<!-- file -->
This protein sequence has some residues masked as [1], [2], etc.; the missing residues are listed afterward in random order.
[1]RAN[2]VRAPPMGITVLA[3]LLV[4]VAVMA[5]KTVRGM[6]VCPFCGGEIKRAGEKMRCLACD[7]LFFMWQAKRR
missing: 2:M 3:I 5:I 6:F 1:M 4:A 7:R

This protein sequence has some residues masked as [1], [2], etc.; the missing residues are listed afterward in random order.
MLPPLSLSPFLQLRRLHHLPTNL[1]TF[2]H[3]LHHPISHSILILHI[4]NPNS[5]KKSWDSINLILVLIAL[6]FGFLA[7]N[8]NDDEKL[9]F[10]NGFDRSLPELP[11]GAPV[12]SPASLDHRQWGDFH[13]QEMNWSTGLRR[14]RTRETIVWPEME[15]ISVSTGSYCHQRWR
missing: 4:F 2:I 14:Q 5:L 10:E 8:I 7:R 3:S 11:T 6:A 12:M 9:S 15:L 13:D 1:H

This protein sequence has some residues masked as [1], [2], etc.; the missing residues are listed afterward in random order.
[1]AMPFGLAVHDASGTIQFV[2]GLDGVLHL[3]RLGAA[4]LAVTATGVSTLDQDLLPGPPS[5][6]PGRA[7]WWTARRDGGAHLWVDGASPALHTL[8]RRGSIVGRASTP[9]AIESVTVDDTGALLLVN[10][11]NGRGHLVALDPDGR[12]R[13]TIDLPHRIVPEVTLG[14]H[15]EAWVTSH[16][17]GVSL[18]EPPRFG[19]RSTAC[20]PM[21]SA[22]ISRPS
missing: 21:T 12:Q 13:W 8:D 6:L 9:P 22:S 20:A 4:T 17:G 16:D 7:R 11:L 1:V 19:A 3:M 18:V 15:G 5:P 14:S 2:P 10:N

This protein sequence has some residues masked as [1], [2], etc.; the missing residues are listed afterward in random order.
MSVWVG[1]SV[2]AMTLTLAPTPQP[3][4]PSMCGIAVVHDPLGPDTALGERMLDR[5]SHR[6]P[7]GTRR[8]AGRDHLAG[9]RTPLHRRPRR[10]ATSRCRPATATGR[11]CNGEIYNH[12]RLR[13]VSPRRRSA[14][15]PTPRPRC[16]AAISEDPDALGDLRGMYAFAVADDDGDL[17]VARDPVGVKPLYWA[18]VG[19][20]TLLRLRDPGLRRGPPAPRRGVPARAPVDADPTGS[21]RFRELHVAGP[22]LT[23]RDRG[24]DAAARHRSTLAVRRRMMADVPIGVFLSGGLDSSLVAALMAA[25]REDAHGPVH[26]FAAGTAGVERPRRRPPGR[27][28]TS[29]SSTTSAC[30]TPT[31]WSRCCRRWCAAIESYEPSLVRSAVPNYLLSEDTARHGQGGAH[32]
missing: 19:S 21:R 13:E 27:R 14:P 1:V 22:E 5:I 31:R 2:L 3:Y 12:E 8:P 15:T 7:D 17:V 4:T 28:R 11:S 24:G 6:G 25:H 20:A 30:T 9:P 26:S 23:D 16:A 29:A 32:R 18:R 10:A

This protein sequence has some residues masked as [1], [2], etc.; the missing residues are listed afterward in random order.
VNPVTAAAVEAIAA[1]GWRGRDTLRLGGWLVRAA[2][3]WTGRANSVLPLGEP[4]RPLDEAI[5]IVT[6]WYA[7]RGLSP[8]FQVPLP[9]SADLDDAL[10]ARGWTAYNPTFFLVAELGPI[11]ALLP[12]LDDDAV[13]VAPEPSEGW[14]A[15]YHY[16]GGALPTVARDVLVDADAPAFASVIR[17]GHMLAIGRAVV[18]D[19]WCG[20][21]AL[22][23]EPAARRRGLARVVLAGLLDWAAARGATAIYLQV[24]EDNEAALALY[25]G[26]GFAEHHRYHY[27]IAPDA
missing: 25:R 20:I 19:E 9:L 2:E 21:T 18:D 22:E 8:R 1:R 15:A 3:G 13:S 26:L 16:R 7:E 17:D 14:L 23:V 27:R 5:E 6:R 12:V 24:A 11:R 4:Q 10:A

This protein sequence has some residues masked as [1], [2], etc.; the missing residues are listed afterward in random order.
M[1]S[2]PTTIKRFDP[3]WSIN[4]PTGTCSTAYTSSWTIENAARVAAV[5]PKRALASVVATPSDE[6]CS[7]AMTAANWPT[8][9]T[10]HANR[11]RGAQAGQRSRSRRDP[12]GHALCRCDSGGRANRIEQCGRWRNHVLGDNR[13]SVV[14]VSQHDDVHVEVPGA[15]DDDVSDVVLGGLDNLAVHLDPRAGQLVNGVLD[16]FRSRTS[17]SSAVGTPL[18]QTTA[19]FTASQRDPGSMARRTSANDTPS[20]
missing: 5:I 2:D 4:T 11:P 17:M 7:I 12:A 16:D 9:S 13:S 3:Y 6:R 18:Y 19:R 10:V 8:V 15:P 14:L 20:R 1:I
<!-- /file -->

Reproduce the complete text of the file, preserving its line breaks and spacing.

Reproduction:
This protein sequence has some residues masked as [1], [2], etc.; the missing residues are listed afterward in random order.
[1]RAN[2]VRAPPMGITVLA[3]LLV[4]VAVMA[5]KTVRGM[6]VCPFCGGEIKRAGEKMRCLACD[7]LFFMWQAKRR
missing: 2:M 3:I 5:I 6:F 1:M 4:A 7:R

This protein sequence has some residues masked as [1], [2], etc.; the missing residues are listed afterward in random order.
MLPPLSLSPFLQLRRLHHLPTNL[1]TF[2]H[3]LHHPISHSILILHI[4]NPNS[5]KKSWDSINLILVLIAL[6]FGFLA[7]N[8]NDDEKL[9]F[10]NGFDRSLPELP[11]GAPV[12]SPASLDHRQWGDFH[13]QEMNWSTGLRR[14]RTRETIVWPEME[15]ISVSTGSYCHQRWR
missing: 4:F 2:I 14:Q 5:L 10:E 8:I 7:R 3:S 11:T 6:A 12:M 9:S 15:L 13:D 1:H

This protein sequence has some residues masked as [1], [2], etc.; the missing residues are listed afterward in random order.
[1]AMPFGLAVHDASGTIQFV[2]GLDGVLHL[3]RLGAA[4]LAVTATGVSTLDQDLLPGPPS[5][6]PGRA[7]WWTARRDGGAHLWVDGASPALHTL[8]RRGSIVGRASTP[9]AIESVTVDDTGALLLVN[10][11]NGRGHLVALDPDGR[12]R[13]TIDLPHRIVPEVTLG[14]H[15]EAWVTSH[16][17]GVSL[18]EPPRFG[19]RSTAC[20]PM[21]SA[22]ISRPS
missing: 21:T 12:Q 13:W 8:D 6:L 9:P 22:S 20:A 4:T 17:G 16:D 7:R 11:L 1:V 19:A 3:M 18:V 15:G 5:P 14:S 2:P 10:N

This protein sequence has some residues masked as [1], [2], etc.; the missing residues are listed afterward in random order.
MSVWVG[1]SV[2]AMTLTLAPTPQP[3][4]PSMCGIAVVHDPLGPDTALGERMLDR[5]SHR[6]P[7]GTRR[8]AGRDHLAG[9]RTPLHRRPRR[10]ATSRCRPATATGR[11]CNGEIYNH[12]RLR[13]VSPRRRSA[14][15]PTPRPRC[16]AAISEDPDALGDLRGMYAFAVADDDGDL[17]VARDPVGVKPLYWA[18]VG[19][20]TLLRLRDPGLRRGPPAPRRGVPARAPVDADPTGS[21]RFRELHVAGP[22]LT[23]RDRG[24]DAAARHRSTLAVRRRMMADVPIGVFLSGGLDSSLVAALMAA[25]REDAHGPVH[26]FAAGTAGVERPRRRPPGR[27][28]TS[29]SSTTSAC[30]TPT[31]WSRCCRRWCAAIESYEPSLVRSAVPNYLLSEDTARHGQGGAH[32]
missing: 19:S 21:R 13:E 27:R 14:P 1:V 22:E 5:I 31:R 2:L 3:Y 12:E 8:P 15:T 7:D 17:V 4:T 28:R 11:S 24:G 6:G 25:H 20:A 30:T 9:P 26:S 23:D 16:A 29:A 32:R 18:R 10:A

This protein sequence has some residues masked as [1], [2], etc.; the missing residues are listed afterward in random order.
VNPVTAAAVEAIAA[1]GWRGRDTLRLGGWLVRAA[2][3]WTGRANSVLPLGEP[4]RPLDEAI[5]IVT[6]WYA[7]RGLSP[8]FQVPLP[9]SADLDDAL[10]ARGWTAYNPTFFLVAELGPI[11]ALLP[12]LDDDAV[13]VAPEPSEGW[14]A[15]YHY[16]GGALPTVARDVLVDADAPAFASVIR[17]GHMLAIGRAVV[18]D[19]WCG[20][21]AL[22][23]EPAARRRGLARVVLAGLLDWAAARGATAIYLQV[24]EDNEAALALY[25]G[26]GFAEHHRYHY[27]IAPDA
missing: 25:R 20:I 19:E 9:L 2:E 21:T 18:D 22:E 8:R 1:R 15:A 3:G 13:S 26:L 16:R 7:E 17:D 14:L 23:V 27:R 5:E 6:R 12:V 24:A 11:R 4:Q 10:A

This protein sequence has some residues masked as [1], [2], etc.; the missing residues are listed afterward in random order.
M[1]S[2]PTTIKRFDP[3]WSIN[4]PTGTCSTAYTSSWTIENAARVAAV[5]PKRALASVVATPSDE[6]CS[7]AMTAANWPT[8][9]T[10]HANR[11]RGAQAGQRSRSRRDP[12]GHALCRCDSGGRANRIEQCGRWRNHVLGDNR[13]SVV[14]VSQHDDVHVEVPGA[15]DDDVSDVVLGGLDNLAVHLDPRAGQLVNGVLD[16]FRSRTS[17]SSAVGTPL[18]QTTA[19]FTASQRDPGSMARRTSANDTPS[20]
missing: 5:I 2:D 4:T 11:P 17:M 7:I 12:A 16:D 9:S 13:S 3:Y 6:R 18:Y 19:R 10:V 8:V 15:P 14:L 20:R 1:I